“Those left inside are fighters who do not wish to surrender,” Bali told The Associated Press.

The military campaign to uproot the militants from the eastern banks of the Euphrates River began in September, pushing them down toward this last corner in the village of Baghouz, near the Iraqi border. The military operation was halted on February 12 as the SDF said a large group of civilians and hostages were holed up in the territory, which sits atop caves and tunnels where they had been hiding.

The remaining speck of IS-controlled land in Baghouz village is also along the Euphrates from one side and the desert near the Iraqi border from the other. Thousands of civilians were living in a tent encampment and houses along the riverside.

Over the last two weeks, thousands of civilians have been evacuated, many of them women and children in desperate conditions. The only aid group at the evacuation site, the Free Burma Rangers, estimated that at least 10,000 civilians have left the IS pocket since February 20, in trips organized by the SDF.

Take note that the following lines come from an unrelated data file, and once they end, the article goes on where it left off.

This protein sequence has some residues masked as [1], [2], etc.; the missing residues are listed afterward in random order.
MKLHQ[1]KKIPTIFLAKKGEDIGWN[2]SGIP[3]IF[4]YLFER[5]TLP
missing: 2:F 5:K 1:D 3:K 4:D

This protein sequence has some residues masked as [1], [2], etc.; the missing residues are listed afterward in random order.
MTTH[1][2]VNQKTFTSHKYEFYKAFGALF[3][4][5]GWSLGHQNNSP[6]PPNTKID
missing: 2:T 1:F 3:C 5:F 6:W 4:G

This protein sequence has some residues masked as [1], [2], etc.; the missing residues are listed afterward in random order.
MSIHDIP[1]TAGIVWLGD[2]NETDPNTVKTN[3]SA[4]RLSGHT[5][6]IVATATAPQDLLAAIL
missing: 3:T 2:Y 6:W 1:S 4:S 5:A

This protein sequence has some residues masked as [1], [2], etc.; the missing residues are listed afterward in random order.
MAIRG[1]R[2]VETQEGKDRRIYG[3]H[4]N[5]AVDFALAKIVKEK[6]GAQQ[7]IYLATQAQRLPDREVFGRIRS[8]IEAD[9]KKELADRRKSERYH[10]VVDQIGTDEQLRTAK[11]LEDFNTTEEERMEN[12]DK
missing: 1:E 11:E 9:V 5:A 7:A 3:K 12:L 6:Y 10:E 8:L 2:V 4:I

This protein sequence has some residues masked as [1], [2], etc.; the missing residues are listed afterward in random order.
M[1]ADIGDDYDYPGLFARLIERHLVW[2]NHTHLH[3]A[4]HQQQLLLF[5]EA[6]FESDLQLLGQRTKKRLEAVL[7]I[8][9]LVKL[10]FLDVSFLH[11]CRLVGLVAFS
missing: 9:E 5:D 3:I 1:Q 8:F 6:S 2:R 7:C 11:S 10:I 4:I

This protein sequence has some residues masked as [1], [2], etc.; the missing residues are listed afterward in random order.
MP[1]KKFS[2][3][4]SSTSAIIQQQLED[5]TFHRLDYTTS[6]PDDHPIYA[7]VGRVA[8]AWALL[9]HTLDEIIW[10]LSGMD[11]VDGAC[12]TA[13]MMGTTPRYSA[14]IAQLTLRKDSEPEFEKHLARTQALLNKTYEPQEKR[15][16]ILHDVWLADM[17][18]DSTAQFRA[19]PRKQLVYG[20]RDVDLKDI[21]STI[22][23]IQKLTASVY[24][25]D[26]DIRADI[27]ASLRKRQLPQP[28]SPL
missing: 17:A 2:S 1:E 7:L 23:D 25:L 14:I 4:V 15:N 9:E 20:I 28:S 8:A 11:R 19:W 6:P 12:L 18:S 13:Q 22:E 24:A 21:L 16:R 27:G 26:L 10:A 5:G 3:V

The evacuees, who included IS family members, said food was running low and clean water and medicine were scarce. Despite its demise, many defended what remained of the group’s territorial hold, which once spanned a third of Iraq and Syria.

As they trickled out, SDF and coalition officials screened them. Women and children were transferred to camps miles away. Men suspected of links to the militant group were taken into custody at other facilities.

Women and children exit the back of a truck as they arrive at a US-backed Syrian Democratic Forces (SDF) screening area after being evacuated out of the last territory held by Islamic State, in the desert outside Baghouz, Syria, Friday, March 1, 2019. (AP Photo/Felipe Dana)